Asteroid impact

An artist’s interpretation of the asteroid impact. The asteroid in the artwork appears much larger than the 6-mile rock that scientists hypothesize actually struck the Earth 66 million years ago. Nevertheless, the image illuminates the heat generated as the asteroid rapidly compresses upon impact and the vacuum in its wake. NASA/Don Davis photo

A University of Alaska Fairbanks scientist has helped uncover evidence of the mass extinction event long theorized to have wiped out the dinosaurs.

In 2016, a core sample holding layers of earth from a crater in the Yucatan Peninsula, near the Gulf of Mexico, was collected and shipped all the way to a lab in Germany, where UAF professor Michael Whalen would spend a month analyzing it, centimeter by centimeter.

“Simply, it’s the most exciting project I’ve ever been involved with in my career,” said Whalen, a professor of geosciences.


A portion of the drilled cores from the rocks that filled the crater left by the asteroid impact that wiped out the dinosaurs. Scientists found melted and broken rocks such as sandstone, limestone and granite — but no sulfur-bearing minerals, despite the area’s high concentration of sulfur containing rocks. This finding suggests that the impact vaporized these rocks forming sulfate aerosolsin the atmosphere, causing cooling on the global scale. International Ocean Discovery Program photo

Whalen teaches sedimentary geology courses at UAF and conducts research on sedimentary rocks. It’s his work with sedimentary rock that lent itself to the project.

The research, which involved over 300 people, began in 2001, with drilling on land in Mexico, Whalen said. One of his colleagues approached him and asked whether he wanted to be part of the project to work on the limestones when Whalen responded that he “would be thrilled.”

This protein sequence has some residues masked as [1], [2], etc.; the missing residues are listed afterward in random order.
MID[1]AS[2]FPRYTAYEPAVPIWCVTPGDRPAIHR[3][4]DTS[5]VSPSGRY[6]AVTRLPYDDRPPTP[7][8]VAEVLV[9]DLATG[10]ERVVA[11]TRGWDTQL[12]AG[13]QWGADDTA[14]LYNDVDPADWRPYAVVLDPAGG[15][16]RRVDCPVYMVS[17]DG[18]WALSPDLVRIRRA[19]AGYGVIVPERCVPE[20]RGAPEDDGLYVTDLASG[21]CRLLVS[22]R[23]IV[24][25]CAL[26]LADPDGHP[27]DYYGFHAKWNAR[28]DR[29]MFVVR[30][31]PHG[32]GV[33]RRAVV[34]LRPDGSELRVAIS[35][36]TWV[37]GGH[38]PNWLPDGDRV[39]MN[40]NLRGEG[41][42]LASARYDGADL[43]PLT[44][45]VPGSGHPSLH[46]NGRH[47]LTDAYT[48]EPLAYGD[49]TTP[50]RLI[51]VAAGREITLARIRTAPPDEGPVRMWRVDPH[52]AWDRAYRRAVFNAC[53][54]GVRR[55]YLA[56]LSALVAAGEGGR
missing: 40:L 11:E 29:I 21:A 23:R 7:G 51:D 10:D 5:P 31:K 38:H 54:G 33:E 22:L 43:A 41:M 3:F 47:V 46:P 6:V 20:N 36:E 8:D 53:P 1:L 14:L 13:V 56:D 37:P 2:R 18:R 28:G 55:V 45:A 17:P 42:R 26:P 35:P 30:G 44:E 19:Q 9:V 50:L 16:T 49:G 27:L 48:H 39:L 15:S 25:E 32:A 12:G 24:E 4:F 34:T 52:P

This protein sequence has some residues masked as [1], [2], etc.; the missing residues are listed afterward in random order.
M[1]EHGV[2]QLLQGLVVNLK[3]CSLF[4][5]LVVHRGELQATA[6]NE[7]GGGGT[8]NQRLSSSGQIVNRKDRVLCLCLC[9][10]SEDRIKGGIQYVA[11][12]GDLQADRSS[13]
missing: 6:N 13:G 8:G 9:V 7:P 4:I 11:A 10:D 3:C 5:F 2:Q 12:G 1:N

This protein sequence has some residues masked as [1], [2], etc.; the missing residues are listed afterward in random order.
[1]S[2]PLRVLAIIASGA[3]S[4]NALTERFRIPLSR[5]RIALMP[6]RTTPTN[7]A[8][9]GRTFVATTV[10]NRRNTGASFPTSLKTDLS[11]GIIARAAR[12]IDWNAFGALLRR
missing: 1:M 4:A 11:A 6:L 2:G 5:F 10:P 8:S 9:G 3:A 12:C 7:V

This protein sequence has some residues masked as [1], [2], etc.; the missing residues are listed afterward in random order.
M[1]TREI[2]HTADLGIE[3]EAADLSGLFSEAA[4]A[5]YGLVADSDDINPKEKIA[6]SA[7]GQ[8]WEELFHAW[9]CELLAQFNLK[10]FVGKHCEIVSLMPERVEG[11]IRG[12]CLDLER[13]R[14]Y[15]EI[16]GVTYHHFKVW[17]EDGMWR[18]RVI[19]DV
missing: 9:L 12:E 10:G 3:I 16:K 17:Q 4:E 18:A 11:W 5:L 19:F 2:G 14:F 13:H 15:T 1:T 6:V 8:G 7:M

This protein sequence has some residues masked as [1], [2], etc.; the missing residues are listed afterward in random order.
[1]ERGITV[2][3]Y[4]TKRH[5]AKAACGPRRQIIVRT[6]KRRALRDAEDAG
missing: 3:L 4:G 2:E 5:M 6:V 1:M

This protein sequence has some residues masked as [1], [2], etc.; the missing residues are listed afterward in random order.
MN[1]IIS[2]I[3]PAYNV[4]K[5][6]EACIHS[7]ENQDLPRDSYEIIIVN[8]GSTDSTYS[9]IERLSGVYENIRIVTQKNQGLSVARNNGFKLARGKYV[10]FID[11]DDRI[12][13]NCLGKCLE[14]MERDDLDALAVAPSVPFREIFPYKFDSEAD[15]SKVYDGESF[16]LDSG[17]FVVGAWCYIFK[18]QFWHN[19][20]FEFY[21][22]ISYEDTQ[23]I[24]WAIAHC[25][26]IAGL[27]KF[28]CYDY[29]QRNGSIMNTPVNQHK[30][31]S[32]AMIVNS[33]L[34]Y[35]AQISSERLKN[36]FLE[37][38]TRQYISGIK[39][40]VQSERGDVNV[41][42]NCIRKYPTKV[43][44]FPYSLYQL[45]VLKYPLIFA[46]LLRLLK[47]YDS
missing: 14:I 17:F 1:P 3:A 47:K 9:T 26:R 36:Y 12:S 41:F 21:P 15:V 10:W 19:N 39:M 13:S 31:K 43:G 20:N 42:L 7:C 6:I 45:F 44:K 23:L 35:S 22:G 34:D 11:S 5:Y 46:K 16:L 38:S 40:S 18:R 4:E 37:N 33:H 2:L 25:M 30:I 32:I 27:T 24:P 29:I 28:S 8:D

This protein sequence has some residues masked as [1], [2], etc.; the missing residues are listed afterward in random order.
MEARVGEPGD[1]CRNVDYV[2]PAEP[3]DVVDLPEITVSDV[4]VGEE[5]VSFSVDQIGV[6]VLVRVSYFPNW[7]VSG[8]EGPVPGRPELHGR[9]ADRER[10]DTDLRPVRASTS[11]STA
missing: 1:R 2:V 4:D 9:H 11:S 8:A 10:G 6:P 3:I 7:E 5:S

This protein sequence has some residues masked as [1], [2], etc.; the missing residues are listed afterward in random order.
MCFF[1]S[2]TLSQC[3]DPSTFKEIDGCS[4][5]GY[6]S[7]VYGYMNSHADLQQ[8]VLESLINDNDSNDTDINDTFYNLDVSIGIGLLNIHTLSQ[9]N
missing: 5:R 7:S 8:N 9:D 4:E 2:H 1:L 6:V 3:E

Because the core sample had been immediately shipped to Germany, no one else had examined it in depth before Whalen and the visual core description team, which he led.

“When we went to Germany, this was the first time anyone had actually looked at the cores,” he said.

The work was painstaking, but the rocks told stories between the layers. It’s the story you hear in science classes growing up: Something huge, like an asteroid or meteorite, crashed into the Earth and what followed was catastrophic.

Whalen worked through the layers of rock, step by step.

The very bottom layer was granitic rock, Whalen said, which is material from 12 miles below the Earth’s surface that was uplifted during the impact event. Above that was molten material, from which the heat of the impact would have melted the surrounding rock.


Sean Gulick, right, a research professor at The University of Texas at Austin Jackson School of Geosciences and lead author of this study, with co-author Joanna Morgan, left, a professor at Imperial College London, on the International Ocean Discovery Program research expedition that retrieved cores from the submerged and buried impact crater. Gulick and Morgan co-led the expedition in 2016. University of Texas at Austin Jackson School of Geosciences photo

On top of that layer, Whalen described a “chaotic deposit” of breccia, which is chunks of material broken up and deposited, falling back into the crater after the impact.